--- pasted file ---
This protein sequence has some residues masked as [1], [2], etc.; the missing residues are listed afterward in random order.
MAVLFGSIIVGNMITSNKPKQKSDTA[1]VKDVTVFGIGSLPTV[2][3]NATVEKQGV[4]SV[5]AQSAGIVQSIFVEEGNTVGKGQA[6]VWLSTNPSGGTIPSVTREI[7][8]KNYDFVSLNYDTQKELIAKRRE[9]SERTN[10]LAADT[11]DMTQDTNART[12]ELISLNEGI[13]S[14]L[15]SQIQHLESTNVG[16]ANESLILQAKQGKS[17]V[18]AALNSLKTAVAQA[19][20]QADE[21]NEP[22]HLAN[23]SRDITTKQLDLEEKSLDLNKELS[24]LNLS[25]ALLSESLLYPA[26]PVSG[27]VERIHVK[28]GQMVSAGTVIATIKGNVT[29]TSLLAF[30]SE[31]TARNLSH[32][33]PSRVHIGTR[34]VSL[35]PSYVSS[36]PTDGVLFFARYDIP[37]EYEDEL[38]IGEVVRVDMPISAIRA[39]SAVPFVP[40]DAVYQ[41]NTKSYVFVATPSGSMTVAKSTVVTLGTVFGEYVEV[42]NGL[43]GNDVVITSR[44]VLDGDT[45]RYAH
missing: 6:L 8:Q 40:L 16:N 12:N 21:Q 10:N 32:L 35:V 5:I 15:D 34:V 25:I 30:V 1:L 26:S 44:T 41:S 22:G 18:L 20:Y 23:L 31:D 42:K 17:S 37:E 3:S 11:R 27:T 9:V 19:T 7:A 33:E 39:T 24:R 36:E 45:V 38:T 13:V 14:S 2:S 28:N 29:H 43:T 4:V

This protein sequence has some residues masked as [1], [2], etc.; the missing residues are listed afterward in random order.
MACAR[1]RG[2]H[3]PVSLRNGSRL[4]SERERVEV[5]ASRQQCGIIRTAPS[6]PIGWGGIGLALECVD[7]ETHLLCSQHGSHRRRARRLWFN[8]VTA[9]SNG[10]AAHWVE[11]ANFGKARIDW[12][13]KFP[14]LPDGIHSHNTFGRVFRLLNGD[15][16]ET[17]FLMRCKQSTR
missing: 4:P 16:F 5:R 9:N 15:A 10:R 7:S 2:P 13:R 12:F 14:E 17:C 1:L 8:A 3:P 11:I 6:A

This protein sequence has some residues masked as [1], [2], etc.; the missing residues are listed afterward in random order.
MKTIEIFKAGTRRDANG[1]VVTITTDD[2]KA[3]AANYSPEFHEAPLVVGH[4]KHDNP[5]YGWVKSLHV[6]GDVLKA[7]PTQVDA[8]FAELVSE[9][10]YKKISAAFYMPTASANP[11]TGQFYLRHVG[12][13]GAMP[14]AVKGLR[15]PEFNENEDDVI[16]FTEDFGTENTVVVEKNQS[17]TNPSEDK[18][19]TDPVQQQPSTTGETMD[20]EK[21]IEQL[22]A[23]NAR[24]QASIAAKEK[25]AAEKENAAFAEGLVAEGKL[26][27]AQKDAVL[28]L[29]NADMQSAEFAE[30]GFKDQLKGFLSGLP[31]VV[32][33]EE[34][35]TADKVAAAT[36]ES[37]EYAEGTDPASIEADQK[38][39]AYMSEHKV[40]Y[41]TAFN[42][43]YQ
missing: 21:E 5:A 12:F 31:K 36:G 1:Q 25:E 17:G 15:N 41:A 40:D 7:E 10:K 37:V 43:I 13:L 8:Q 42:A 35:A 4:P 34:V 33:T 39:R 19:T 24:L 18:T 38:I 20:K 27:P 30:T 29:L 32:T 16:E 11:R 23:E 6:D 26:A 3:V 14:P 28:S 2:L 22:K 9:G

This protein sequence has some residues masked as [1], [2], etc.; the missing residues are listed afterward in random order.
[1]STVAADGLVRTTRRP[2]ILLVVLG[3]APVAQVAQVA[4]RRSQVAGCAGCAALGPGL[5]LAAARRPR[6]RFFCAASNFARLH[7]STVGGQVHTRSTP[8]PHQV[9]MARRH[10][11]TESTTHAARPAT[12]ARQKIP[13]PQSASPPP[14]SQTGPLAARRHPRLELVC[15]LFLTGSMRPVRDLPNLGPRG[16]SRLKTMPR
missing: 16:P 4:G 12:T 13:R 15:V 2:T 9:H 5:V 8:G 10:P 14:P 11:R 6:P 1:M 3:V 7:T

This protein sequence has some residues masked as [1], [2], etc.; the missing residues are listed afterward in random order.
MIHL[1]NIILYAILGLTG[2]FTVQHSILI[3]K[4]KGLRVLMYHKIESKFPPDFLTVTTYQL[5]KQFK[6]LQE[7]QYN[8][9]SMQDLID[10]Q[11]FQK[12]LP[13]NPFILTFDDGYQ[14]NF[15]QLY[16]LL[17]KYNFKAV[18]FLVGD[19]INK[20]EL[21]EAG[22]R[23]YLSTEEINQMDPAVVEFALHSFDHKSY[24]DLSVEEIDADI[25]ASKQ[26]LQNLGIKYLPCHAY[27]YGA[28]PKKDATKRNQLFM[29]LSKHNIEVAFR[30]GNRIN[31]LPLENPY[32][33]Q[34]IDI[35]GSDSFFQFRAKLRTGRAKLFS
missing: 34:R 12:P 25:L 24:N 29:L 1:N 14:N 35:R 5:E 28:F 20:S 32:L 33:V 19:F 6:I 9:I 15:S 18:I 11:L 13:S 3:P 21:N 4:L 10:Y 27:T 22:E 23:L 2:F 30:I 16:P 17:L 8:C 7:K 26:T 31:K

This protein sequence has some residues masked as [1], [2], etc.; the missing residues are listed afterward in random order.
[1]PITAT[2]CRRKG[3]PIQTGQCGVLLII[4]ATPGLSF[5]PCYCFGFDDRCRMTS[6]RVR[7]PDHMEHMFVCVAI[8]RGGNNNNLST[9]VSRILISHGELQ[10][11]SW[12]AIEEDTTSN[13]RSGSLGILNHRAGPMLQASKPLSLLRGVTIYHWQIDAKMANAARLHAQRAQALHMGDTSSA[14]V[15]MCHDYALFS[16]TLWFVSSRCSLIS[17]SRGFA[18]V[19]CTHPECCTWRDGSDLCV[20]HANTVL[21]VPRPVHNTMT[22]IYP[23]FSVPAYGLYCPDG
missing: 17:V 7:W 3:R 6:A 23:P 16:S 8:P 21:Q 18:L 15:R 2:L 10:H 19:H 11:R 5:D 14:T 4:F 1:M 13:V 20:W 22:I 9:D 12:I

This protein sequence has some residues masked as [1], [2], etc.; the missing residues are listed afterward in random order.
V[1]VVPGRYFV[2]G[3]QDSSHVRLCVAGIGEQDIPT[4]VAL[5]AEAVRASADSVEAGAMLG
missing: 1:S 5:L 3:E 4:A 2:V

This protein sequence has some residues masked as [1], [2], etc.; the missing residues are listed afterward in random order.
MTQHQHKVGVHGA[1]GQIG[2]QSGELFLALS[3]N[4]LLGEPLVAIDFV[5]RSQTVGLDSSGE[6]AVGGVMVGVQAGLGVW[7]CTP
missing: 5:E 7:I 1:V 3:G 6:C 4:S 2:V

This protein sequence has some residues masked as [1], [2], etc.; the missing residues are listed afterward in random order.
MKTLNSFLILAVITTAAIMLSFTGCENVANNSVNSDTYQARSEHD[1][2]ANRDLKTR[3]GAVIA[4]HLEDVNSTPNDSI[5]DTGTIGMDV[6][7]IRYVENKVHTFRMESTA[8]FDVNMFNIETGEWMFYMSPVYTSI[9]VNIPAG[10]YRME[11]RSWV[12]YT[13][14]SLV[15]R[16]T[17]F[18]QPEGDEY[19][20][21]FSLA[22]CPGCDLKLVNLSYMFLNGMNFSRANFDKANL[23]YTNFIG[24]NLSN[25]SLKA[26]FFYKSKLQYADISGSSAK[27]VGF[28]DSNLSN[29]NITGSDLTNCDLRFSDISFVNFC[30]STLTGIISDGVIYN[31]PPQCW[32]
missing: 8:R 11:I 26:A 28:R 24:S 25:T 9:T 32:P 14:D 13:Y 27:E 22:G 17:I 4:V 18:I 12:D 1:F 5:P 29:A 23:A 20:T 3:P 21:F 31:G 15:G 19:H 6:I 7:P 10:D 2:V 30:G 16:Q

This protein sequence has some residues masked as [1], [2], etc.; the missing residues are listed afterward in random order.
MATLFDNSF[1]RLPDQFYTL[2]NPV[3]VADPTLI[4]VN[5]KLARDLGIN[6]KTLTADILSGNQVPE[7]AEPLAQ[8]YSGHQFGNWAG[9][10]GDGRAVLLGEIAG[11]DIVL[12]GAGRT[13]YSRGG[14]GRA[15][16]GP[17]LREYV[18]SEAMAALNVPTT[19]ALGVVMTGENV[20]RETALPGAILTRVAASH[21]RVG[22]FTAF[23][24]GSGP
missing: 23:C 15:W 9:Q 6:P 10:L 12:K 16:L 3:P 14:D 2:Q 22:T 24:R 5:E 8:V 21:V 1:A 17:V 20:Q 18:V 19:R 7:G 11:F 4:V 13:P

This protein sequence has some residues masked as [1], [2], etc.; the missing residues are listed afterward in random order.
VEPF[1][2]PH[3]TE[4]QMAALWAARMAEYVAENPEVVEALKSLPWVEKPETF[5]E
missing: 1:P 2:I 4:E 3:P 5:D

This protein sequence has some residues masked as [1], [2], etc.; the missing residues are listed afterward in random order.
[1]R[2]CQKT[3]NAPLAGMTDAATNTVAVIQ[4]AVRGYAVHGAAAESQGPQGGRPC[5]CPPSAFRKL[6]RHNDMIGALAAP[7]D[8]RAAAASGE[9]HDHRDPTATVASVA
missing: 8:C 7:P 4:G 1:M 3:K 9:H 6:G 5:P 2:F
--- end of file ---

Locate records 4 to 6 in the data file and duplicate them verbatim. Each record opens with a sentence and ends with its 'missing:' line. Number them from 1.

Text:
This protein sequence has some residues masked as [1], [2], etc.; the missing residues are listed afterward in random order.
[1]STVAADGLVRTTRRP[2]ILLVVLG[3]APVAQVAQVA[4]RRSQVAGCAGCAALGPGL[5]LAAARRPR[6]RFFCAASNFARLH[7]STVGGQVHTRSTP[8]PHQV[9]MARRH[10][11]TESTTHAARPAT[12]ARQKIP[13]PQSASPPP[14]SQTGPLAARRHPRLELVC[15]LFLTGSMRPVRDLPNLGPRG[16]SRLKTMPR
missing: 16:P 4:G 12:T 13:R 15:V 2:T 9:H 5:V 8:G 10:P 14:P 11:R 6:P 1:M 3:V 7:T

This protein sequence has some residues masked as [1], [2], etc.; the missing residues are listed afterward in random order.
MIHL[1]NIILYAILGLTG[2]FTVQHSILI[3]K[4]KGLRVLMYHKIESKFPPDFLTVTTYQL[5]KQFK[6]LQE[7]QYN[8][9]SMQDLID[10]Q[11]FQK[12]LP[13]NPFILTFDDGYQ[14]NF[15]QLY[16]LL[17]KYNFKAV[18]FLVGD[19]INK[20]EL[21]EAG[22]R[23]YLSTEEINQMDPAVVEFALHSFDHKSY[24]DLSVEEIDADI[25]ASKQ[26]LQNLGIKYLPCHAY[27]YGA[28]PKKDATKRNQLFM[29]LSKHNIEVAFR[30]GNRIN[31]LPLENPY[32][33]Q[34]IDI[35]GSDSFFQFRAKLRTGRAKLFS
missing: 34:R 12:P 25:L 24:N 29:L 1:N 14:N 35:R 5:E 28:F 20:S 32:L 33:V 19:F 6:I 9:I 15:S 18:I 11:L 13:S 3:P 21:N 4:L 10:Y 27:T 22:E 23:L 2:F 30:I 16:P 17:L 8:C 7:K 26:T 31:K

This protein sequence has some residues masked as [1], [2], etc.; the missing residues are listed afterward in random order.
[1]PITAT[2]CRRKG[3]PIQTGQCGVLLII[4]ATPGLSF[5]PCYCFGFDDRCRMTS[6]RVR[7]PDHMEHMFVCVAI[8]RGGNNNNLST[9]VSRILISHGELQ[10][11]SW[12]AIEEDTTSN[13]RSGSLGILNHRAGPMLQASKPLSLLRGVTIYHWQIDAKMANAARLHAQRAQALHMGDTSSA[14]V[15]MCHDYALFS[16]TLWFVSSRCSLIS[17]SRGFA[18]V[19]CTHPECCTWRDGSDLCV[20]HANTVL[21]VPRPVHNTMT[22]IYP[23]FSVPAYGLYCPDG
missing: 17:V 7:W 3:R 6:A 23:P 16:S 8:P 21:Q 18:L 15:R 2:L 10:H 19:H 11:R 5:D 14:T 4:F 1:M 13:V 20:W 22:I 9:D 12:I